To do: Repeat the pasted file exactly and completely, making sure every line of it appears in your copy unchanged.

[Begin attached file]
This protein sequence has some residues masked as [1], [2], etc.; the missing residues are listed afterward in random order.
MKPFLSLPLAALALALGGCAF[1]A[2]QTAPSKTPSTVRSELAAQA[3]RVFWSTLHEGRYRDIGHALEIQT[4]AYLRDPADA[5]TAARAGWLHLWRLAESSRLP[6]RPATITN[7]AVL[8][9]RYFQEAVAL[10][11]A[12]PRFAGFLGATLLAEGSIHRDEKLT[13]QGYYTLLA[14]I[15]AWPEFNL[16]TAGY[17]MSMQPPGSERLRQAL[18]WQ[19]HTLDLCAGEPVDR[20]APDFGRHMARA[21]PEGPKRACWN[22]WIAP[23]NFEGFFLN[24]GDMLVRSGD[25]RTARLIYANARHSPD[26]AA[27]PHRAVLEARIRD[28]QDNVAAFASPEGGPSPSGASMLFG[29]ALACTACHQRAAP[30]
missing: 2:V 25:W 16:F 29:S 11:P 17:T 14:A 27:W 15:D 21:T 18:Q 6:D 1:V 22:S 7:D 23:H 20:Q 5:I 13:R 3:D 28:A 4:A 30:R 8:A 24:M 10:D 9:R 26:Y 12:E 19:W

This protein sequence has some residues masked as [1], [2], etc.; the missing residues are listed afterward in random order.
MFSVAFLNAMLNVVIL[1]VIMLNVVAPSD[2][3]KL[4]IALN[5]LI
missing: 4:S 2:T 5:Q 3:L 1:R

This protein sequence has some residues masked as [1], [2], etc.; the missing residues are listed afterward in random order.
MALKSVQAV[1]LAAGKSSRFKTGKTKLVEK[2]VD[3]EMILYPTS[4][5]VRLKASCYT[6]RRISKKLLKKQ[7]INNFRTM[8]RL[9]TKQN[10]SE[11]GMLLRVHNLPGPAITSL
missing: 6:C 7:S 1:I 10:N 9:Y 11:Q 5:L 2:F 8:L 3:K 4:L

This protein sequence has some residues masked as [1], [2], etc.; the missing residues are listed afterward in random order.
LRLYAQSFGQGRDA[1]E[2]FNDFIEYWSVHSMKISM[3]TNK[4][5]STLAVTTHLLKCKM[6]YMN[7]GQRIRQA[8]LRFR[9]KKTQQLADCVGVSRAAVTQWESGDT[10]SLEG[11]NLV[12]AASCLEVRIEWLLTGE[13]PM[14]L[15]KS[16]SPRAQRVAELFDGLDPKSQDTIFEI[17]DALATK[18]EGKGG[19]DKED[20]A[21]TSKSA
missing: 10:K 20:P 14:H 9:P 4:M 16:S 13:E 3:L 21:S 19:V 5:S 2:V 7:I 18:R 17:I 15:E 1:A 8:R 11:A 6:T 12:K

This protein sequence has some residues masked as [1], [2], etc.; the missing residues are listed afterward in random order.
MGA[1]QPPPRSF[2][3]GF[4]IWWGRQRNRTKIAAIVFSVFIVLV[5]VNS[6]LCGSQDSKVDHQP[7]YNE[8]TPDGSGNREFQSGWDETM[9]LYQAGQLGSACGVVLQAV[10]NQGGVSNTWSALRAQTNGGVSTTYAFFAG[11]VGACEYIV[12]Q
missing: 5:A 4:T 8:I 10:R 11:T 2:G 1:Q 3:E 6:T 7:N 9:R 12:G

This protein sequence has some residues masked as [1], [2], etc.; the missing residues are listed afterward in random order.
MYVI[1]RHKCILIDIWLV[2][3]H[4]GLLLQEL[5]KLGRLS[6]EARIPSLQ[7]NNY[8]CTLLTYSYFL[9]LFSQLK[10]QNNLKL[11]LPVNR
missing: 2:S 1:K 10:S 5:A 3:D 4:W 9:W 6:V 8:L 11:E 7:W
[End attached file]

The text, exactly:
This protein sequence has some residues masked as [1], [2], etc.; the missing residues are listed afterward in random order.
MKPFLSLPLAALALALGGCAF[1]A[2]QTAPSKTPSTVRSELAAQA[3]RVFWSTLHEGRYRDIGHALEIQT[4]AYLRDPADA[5]TAARAGWLHLWRLAESSRLP[6]RPATITN[7]AVL[8][9]RYFQEAVAL[10][11]A[12]PRFAGFLGATLLAEGSIHRDEKLT[13]QGYYTLLA[14]I[15]AWPEFNL[16]TAGY[17]MSMQPPGSERLRQAL[18]WQ[19]HTLDLCAGEPVDR[20]APDFGRHMARA[21]PEGPKRACWN[22]WIAP[23]NFEGFFLN[24]GDMLVRSGD[25]RTARLIYANARHSPD[26]AA[27]PHRAVLEARIRD[28]QDNVAAFASPEGGPSPSGASMLFG[29]ALACTACHQRAAP[30]
missing: 2:V 25:W 16:F 29:S 11:P 17:T 14:A 27:W 15:D 21:T 18:Q 6:D 1:V 22:S 7:D 23:H 20:Q 5:I 13:R 3:D 28:A 4:A 30:R 8:A 24:M 10:D 9:R 26:Y 12:E 19:W

This protein sequence has some residues masked as [1], [2], etc.; the missing residues are listed afterward in random order.
MFSVAFLNAMLNVVIL[1]VIMLNVVAPSD[2][3]KL[4]IALN[5]LI
missing: 4:S 2:T 5:Q 3:L 1:R

This protein sequence has some residues masked as [1], [2], etc.; the missing residues are listed afterward in random order.
MALKSVQAV[1]LAAGKSSRFKTGKTKLVEK[2]VD[3]EMILYPTS[4][5]VRLKASCYT[6]RRISKKLLKKQ[7]INNFRTM[8]RL[9]TKQN[10]SE[11]GMLLRVHNLPGPAITSL
missing: 6:C 7:S 1:I 10:N 9:Y 11:Q 5:L 2:F 8:L 3:K 4:L

This protein sequence has some residues masked as [1], [2], etc.; the missing residues are listed afterward in random order.
LRLYAQSFGQGRDA[1]E[2]FNDFIEYWSVHSMKISM[3]TNK[4][5]STLAVTTHLLKCKM[6]YMN[7]GQRIRQA[8]LRFR[9]KKTQQLADCVGVSRAAVTQWESGDT[10]SLEG[11]NLV[12]AASCLEVRIEWLLTGE[13]PM[14]L[15]KS[16]SPRAQRVAELFDGLDPKSQDTIFEI[17]DALATK[18]EGKGG[19]DKED[20]A[21]TSKSA
missing: 10:K 20:P 14:H 9:P 4:M 16:S 13:E 3:L 21:S 19:V 5:S 2:V 7:I 18:R 17:I 15:E 1:A 8:R 11:A 6:T 12:K

This protein sequence has some residues masked as [1], [2], etc.; the missing residues are listed afterward in random order.
MGA[1]QPPPRSF[2][3]GF[4]IWWGRQRNRTKIAAIVFSVFIVLV[5]VNS[6]LCGSQDSKVDHQP[7]YNE[8]TPDGSGNREFQSGWDETM[9]LYQAGQLGSACGVVLQAV[10]NQGGVSNTWSALRAQTNGGVSTTYAFFAG[11]VGACEYIV[12]Q
missing: 5:A 4:T 8:I 10:R 11:T 2:G 1:Q 3:E 6:T 7:N 9:R 12:G

This protein sequence has some residues masked as [1], [2], etc.; the missing residues are listed afterward in random order.
MYVI[1]RHKCILIDIWLV[2][3]H[4]GLLLQEL[5]KLGRLS[6]EARIPSLQ[7]NNY[8]CTLLTYSYFL[9]LFSQLK[10]QNNLKL[11]LPVNR
missing: 2:S 1:K 10:S 5:A 3:D 4:W 9:W 6:V 8:L 11:E 7:W